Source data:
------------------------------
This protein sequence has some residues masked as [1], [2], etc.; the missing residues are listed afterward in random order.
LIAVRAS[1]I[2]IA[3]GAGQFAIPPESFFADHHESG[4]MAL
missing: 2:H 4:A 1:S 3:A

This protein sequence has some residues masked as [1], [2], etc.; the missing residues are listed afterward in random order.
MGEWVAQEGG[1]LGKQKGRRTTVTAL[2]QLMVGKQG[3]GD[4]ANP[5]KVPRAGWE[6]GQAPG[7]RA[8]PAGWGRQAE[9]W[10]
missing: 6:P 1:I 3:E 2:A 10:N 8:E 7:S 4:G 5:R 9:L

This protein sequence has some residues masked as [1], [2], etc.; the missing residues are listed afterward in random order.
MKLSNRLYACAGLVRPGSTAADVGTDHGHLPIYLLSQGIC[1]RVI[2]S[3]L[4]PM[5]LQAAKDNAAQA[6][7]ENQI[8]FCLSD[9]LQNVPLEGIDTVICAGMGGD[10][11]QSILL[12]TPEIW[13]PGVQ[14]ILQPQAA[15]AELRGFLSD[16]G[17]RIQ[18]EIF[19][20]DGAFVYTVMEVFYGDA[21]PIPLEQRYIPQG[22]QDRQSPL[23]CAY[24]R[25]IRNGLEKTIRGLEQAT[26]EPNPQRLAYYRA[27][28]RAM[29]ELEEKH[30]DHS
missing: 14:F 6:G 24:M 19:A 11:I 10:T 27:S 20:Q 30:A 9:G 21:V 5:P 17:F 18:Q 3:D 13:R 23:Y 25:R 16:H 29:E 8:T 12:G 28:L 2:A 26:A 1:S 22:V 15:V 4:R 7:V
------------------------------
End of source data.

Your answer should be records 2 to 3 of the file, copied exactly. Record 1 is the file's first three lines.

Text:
This protein sequence has some residues masked as [1], [2], etc.; the missing residues are listed afterward in random order.
MGEWVAQEGG[1]LGKQKGRRTTVTAL[2]QLMVGKQG[3]GD[4]ANP[5]KVPRAGWE[6]GQAPG[7]RA[8]PAGWGRQAE[9]W[10]
missing: 6:P 1:I 3:E 2:A 10:N 8:E 7:S 4:G 5:R 9:L

This protein sequence has some residues masked as [1], [2], etc.; the missing residues are listed afterward in random order.
MKLSNRLYACAGLVRPGSTAADVGTDHGHLPIYLLSQGIC[1]RVI[2]S[3]L[4]PM[5]LQAAKDNAAQA[6][7]ENQI[8]FCLSD[9]LQNVPLEGIDTVICAGMGGD[10][11]QSILL[12]TPEIW[13]PGVQ[14]ILQPQAA[15]AELRGFLSD[16]G[17]RIQ[18]EIF[19][20]DGAFVYTVMEVFYGDA[21]PIPLEQRYIPQG[22]QDRQSPL[23]CAY[24]R[25]IRNGLEKTIRGLEQAT[26]EPNPQRLAYYRA[27][28]RAM[29]ELEEKH[30]DHS
missing: 14:F 6:G 24:M 19:A 11:I 10:T 27:S 20:Q 30:A 9:G 21:V 5:P 17:F 18:Q 3:D 13:R 23:Y 25:R 16:H 29:E 8:T 12:G 28:L 2:A 26:A 1:S 22:V 15:V 4:R 7:V